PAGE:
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Home » Lonely Giraffe Embarks On 40-Hour Road Trip In Search Of Warmer Weather… And Love

Lonely Giraffe Embarks On 40-Hour Road Trip In Search Of Warmer Weather… And Love

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A lonely giraffe has begun a 40-hour road trip to a new home – in search of warmer weather and maybe a mate.

Jealousy had forced Benito to leave a zoo in the Mexican state of Sinaloa last year, and he was relocated to a park near the US border with temperatures as low as 9C (48F).

Campaigners have been calling for the four-year-old to move to sunnier climes – and now, a specially designed container will transport him to a safari park about 90 miles (145km) away.

Image: Pic: AP Benito is travelling in a crate that has been strapped to the back of a truck – and while he is 16m (52ft) high, the roof can be lowered to pass under bridges.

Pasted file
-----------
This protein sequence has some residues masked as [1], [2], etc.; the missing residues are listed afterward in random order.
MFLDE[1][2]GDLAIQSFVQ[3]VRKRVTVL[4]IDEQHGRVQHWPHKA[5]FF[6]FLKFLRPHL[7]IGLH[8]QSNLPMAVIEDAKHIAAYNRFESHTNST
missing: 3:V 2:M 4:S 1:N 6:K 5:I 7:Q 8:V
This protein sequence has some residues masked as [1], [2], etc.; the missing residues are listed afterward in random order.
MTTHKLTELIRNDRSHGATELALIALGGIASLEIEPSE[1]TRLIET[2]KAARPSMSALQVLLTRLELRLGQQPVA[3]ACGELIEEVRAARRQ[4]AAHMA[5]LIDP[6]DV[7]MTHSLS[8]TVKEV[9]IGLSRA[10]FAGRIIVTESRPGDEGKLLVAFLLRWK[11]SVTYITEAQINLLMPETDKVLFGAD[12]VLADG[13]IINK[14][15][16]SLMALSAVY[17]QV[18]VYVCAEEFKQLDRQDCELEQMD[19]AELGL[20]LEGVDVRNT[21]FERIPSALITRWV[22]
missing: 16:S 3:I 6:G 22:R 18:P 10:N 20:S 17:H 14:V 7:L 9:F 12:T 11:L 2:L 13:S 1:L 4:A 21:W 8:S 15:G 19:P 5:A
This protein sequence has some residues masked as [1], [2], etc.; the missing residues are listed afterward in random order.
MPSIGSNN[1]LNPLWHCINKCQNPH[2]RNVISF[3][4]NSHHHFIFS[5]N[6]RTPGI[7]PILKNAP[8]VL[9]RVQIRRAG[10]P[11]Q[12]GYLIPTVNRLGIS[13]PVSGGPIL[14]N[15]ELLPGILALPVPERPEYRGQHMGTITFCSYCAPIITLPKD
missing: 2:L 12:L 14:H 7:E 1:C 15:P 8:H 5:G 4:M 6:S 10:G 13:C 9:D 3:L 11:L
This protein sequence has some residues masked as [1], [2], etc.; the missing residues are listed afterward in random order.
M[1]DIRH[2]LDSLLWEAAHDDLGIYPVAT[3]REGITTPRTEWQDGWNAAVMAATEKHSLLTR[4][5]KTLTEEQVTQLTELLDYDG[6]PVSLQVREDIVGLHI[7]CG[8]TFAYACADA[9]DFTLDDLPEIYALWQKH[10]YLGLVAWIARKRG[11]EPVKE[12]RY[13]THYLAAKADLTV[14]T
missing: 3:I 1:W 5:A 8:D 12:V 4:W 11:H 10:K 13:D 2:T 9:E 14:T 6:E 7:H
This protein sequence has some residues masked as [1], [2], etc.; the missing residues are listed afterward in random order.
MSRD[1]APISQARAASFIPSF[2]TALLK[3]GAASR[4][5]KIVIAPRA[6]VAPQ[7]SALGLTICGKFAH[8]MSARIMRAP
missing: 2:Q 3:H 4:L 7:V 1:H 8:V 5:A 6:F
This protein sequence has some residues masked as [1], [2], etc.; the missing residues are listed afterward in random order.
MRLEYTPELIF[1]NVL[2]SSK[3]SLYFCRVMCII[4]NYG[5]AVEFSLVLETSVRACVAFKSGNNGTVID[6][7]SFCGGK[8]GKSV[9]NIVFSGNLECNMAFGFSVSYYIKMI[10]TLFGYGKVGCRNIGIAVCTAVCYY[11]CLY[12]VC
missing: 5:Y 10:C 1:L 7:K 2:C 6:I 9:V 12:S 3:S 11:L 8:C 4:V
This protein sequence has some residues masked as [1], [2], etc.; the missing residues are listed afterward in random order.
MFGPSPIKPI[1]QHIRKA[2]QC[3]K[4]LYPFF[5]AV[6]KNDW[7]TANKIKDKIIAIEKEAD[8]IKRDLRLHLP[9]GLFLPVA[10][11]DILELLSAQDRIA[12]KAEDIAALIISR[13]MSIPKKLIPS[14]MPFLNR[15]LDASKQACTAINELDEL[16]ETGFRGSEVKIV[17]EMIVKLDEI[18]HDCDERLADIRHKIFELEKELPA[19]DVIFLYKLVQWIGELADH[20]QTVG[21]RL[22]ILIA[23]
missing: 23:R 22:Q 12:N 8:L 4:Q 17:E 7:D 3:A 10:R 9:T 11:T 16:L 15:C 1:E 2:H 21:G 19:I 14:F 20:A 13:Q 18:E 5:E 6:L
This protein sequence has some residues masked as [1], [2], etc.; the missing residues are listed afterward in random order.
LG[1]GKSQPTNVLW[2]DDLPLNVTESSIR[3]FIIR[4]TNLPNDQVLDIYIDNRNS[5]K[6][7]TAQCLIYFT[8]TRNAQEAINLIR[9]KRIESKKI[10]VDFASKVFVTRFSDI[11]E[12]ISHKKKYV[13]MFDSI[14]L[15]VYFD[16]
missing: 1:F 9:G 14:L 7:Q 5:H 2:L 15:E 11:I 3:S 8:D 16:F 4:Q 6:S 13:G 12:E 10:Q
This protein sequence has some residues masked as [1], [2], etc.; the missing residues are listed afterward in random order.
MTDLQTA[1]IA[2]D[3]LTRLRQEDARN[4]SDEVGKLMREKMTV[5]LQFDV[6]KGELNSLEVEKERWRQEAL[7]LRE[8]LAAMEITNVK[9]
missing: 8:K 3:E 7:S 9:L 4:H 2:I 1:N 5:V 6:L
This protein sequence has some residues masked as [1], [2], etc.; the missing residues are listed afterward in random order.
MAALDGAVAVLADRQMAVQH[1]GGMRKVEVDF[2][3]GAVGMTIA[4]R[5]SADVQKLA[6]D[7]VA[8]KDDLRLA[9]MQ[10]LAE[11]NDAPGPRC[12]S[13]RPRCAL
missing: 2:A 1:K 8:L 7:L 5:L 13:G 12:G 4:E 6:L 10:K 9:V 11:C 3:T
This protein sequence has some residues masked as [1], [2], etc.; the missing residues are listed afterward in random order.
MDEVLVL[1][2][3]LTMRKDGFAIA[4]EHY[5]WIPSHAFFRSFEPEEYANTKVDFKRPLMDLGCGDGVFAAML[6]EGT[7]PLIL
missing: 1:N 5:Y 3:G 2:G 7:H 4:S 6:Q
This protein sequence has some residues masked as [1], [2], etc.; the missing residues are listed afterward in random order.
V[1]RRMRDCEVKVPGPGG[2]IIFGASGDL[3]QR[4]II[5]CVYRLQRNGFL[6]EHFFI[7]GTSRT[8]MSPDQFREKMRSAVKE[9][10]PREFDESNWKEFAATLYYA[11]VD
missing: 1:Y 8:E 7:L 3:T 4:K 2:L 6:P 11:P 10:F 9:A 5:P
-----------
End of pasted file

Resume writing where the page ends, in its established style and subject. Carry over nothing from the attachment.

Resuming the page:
His head sticks through the top of the box, but tarp is being used to insulate him from the cold, wind and rain.

Well-wishers shouted “we love you Benito” as he began his journey.

One local resident in Ciudad Juarez, where the giraffe had stayed until recently, said: “We’re a little said that he’s leaving, but it also gives us great pleasure… the weather conditions are not suitable for him.”

Image: Pic: AP In the summer, Benito had little shade in his half-acre enclosure – with photos showing him crouching to fit underneath a small canopy.

Ice would sometimes form on the enclosure’s pond in the winter, and there were few trees to munch on.

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Image: Pic: AP He was born at a zoo that was home to two other giraffes who were a couple – but couldn’t stay there because zookeepers feared the male would become territorial and attack young Benito.

There are three female giraffes at his new home, and Benito will be living in a much larger space that more closely resembles his natural habitat.

Image: Pic: AP Frank Carlos Camacho, who is accompanying the giraffe on his long journey, said that “Benito is doing very, very well” – and has been given plenty of treats as a reward.

Straw, alfalfa, water and vegetables are inside his container – as well as equipment so technicians can talk to Benito en route.

A convoy of police, environmental officials and the National Guard are escorting him.

“He is ready to be a giraffe,” Mr Camacho said. “He will reproduce soon, and contribute to the conservation of this wonderful species.”